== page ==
Heart failure warning: Taking THIS supplement could lower your risk

Heart failure is where the heart can’t pump enough blood to meet the body’s needs.

It affects around 900,000 people in the UK, and there has been no improvement in death rates since the 1990s.

However, recent research has discovered that taking a daily vitamin D supplement could lower your risk.

A study published in the European Journal of Heart Failure linked low vitamin D levels in the elderly with a higher likelihood of heart failure.

They found that the risk was 12 times higher in those who were deficient compared to people with an adequate level.

The research supported the findings of a previous study published in The American Journal of Clinical Nutrition.

Scientists found an association between taking vitamin D supplements and reduced risk of heart failure.

Vitamin D is important for regulating the amount of calcium and phosphate in the body, according to the NHS.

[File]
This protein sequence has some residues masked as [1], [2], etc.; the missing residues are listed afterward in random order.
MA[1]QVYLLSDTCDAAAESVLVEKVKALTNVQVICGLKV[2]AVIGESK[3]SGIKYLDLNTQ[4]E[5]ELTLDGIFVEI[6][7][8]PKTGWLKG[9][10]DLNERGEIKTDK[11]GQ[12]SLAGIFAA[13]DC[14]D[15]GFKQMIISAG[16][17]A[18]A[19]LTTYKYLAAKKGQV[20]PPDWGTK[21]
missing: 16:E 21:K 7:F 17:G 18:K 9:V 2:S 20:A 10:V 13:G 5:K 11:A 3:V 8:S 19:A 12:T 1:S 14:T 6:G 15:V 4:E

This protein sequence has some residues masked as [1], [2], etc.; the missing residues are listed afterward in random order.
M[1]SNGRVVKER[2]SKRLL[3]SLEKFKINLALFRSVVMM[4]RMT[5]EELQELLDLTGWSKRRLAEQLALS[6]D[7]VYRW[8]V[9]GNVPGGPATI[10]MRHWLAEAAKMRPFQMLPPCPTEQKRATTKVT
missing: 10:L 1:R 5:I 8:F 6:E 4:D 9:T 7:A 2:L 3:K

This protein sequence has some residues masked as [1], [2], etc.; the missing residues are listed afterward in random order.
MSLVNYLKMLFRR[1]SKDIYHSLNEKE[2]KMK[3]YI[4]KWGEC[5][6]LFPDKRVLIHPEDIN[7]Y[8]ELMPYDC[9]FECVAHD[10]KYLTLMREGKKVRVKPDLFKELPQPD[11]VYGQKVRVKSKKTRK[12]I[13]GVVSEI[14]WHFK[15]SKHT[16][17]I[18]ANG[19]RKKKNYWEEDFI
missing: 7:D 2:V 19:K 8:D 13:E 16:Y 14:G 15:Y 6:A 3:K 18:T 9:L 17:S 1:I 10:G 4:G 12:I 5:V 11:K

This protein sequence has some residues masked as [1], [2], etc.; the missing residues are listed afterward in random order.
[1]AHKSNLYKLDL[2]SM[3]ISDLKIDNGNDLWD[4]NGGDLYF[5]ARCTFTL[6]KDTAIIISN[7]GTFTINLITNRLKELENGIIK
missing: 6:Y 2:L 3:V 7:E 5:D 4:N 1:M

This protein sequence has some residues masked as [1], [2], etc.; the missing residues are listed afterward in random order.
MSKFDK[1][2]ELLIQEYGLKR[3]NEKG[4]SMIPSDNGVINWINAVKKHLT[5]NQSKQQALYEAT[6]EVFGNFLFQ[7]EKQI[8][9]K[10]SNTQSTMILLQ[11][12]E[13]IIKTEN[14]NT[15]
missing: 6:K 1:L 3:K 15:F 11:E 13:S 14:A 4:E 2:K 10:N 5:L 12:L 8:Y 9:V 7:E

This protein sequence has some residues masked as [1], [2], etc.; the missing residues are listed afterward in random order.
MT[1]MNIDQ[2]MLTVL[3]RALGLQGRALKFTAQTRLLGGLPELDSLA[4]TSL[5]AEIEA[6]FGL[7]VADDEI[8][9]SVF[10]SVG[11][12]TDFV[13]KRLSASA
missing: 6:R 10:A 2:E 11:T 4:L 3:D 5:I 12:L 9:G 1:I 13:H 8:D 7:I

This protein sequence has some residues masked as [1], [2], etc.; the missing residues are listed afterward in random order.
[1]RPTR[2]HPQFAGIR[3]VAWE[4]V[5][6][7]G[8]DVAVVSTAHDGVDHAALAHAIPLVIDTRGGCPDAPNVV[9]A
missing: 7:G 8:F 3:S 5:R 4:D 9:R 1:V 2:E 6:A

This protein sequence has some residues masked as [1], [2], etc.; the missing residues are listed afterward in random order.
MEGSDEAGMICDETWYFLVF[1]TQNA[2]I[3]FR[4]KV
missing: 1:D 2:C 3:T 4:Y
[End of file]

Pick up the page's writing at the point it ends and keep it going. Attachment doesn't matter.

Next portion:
As well as heart failure, being deficient could put you at risk of muscle weakness, common cancers and cardiovascular diseases.

It can also reduce your risk of suffering from multiple sclerosis later in life, according to another recent study.

Last year Public Health England recommended that everyone take a vitamin D supplement, particularly during autumn and winter.

The elderly are an ‘at risk’ group of deficiency in the vitamin, in addition to children, pregnant women and those with darker skin.

It is estimated by NICE that 10 million people in England do not absorb enough.

The most efficient way to absorb vitamin D is through sun exposure.

However, this can put people at risk of skin cancer - there are 100,000 new cases diagnosed each year.

In addition to supplements, rich dietary sources of vitamin D include oily fish and eggs.



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